In this very column in November of 2003, I reflected on the Longitudinal Patient-Centered Experience at the Michigan State University College of Human Medicine, suggesting the use of an additional P to denote person in the trusted mnemonic categorizing the characteristics of a patient's chief complaint—PPQRST, or palliative, provocative, quality, radiation, severity, and timing.
Now, nearly a decade later, I am a fellow in cardiology at Mount Sinai Medical Center in New York City and a faculty preceptor to two wonderful students, who remind me of myself as a medical student—enthusiastic and untainted. Like I did, they have the good fortune of attending a medical school that believes strongly in teaching about chronic illness and longitudinal patient-centered relationships. My students have followed one of my sickest patients, a chronically ill gentleman whom I met over a year ago after he was admitted to our hospital with a storm of ventricular tachycardia. Since then, I've seen him through heart failure exacerbations, life-threatening gastrointestinal bleeds, good times, brushes with near death, firings of his implantable cardioverter–defibrillator (ICD), lower extremity vascular bypass surgery, toe amputations, and recurrent Clostridium difficile colitis, although the list could unfortunately go on for much longer.
Through all of this, my students have not been spectators. They have participated in his care, learning along the way how to manage a chronically ill patient. The students also completed a life history assignment, writing about my patient—his reputation as the class clown as a child; his best friends; his frustrations with his recent trip to Aruba, where he found himself unable to do much at all; his concerns about his fading memory.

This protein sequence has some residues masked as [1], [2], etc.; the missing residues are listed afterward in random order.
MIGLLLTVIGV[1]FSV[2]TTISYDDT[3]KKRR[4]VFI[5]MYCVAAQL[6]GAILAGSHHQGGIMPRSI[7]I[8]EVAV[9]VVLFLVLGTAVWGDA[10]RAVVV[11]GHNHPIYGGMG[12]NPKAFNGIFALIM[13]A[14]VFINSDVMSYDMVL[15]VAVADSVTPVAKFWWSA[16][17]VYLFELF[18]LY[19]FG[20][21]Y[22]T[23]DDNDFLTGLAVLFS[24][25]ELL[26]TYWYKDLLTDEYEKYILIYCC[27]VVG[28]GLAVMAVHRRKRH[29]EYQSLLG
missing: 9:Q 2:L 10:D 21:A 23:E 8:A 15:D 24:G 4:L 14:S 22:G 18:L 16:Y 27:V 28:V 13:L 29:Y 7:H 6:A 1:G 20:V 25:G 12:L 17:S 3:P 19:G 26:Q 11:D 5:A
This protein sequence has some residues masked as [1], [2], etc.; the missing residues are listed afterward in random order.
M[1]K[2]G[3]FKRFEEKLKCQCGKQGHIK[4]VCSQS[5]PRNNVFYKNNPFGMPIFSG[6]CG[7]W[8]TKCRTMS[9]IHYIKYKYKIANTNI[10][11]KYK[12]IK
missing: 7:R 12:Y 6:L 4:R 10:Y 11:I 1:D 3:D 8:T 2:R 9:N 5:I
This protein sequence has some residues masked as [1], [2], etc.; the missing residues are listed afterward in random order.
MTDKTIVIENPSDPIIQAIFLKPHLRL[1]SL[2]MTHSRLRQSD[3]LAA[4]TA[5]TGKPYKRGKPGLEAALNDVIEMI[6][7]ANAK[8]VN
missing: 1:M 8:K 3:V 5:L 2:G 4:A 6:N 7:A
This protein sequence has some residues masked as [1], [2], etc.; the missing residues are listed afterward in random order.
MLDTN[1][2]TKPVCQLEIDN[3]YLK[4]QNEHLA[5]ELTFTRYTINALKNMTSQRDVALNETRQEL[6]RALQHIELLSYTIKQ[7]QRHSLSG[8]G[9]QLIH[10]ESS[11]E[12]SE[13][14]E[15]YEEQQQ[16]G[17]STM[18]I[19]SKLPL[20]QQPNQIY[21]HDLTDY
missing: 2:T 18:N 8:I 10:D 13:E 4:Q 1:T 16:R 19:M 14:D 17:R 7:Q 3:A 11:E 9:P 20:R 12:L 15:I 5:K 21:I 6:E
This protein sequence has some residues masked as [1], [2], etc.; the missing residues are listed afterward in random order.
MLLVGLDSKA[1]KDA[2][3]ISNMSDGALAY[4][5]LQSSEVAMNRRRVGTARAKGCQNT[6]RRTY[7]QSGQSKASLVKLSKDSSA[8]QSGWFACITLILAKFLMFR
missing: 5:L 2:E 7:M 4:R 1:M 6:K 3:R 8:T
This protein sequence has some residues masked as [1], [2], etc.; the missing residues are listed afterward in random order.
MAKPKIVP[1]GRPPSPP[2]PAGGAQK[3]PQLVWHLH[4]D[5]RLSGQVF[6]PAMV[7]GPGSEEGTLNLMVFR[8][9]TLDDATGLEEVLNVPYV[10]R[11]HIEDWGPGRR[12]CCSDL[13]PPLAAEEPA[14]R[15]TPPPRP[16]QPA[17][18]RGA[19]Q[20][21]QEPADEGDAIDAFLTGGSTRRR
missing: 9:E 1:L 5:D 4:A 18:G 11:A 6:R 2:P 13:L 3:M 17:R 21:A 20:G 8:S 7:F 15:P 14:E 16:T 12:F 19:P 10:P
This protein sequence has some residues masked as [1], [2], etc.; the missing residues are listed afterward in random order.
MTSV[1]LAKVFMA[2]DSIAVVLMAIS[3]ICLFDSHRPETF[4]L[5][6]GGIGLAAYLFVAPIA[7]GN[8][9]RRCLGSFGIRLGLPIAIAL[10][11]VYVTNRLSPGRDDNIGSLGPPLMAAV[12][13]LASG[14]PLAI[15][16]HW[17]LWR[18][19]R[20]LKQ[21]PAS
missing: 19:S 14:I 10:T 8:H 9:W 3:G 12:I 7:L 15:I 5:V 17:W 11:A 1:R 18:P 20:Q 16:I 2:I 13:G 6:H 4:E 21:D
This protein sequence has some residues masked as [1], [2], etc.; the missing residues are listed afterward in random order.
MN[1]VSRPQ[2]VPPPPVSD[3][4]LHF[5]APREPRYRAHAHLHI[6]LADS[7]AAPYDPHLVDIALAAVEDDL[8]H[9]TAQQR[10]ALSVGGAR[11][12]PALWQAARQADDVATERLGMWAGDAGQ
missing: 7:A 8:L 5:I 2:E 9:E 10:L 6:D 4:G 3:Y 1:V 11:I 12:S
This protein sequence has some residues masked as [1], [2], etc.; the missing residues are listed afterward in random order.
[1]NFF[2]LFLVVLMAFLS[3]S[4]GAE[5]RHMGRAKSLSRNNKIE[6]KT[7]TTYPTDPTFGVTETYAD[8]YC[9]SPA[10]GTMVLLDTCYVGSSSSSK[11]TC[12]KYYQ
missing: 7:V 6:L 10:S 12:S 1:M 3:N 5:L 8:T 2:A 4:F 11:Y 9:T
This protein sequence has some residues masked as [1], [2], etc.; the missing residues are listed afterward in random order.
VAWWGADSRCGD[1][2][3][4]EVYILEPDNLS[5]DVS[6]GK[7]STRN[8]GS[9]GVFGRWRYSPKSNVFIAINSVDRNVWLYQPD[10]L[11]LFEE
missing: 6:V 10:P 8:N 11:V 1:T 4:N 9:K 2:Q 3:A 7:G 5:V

I must concede that much of this information was new to me. My attention has been so focused on minimizing the firings of his ICD or keeping his INR in range, lest he develop another gastrointestinal bleed. At times, I have, perhaps, forgotten my own lesson about that additional P, person. The students' life history assignments were a gentle reminder about good doctoring, particularly for a patient whose illness is so advanced that devices or a cardiac transplant are simply not feasible options. The most realistic option is to optimize his medical care, based on his preferences. If his fading memory is his most prominent concern, then I should address it, even at the expense of doing away with some medications that may be optimizing his cardiovascular status.
That P is here to stay.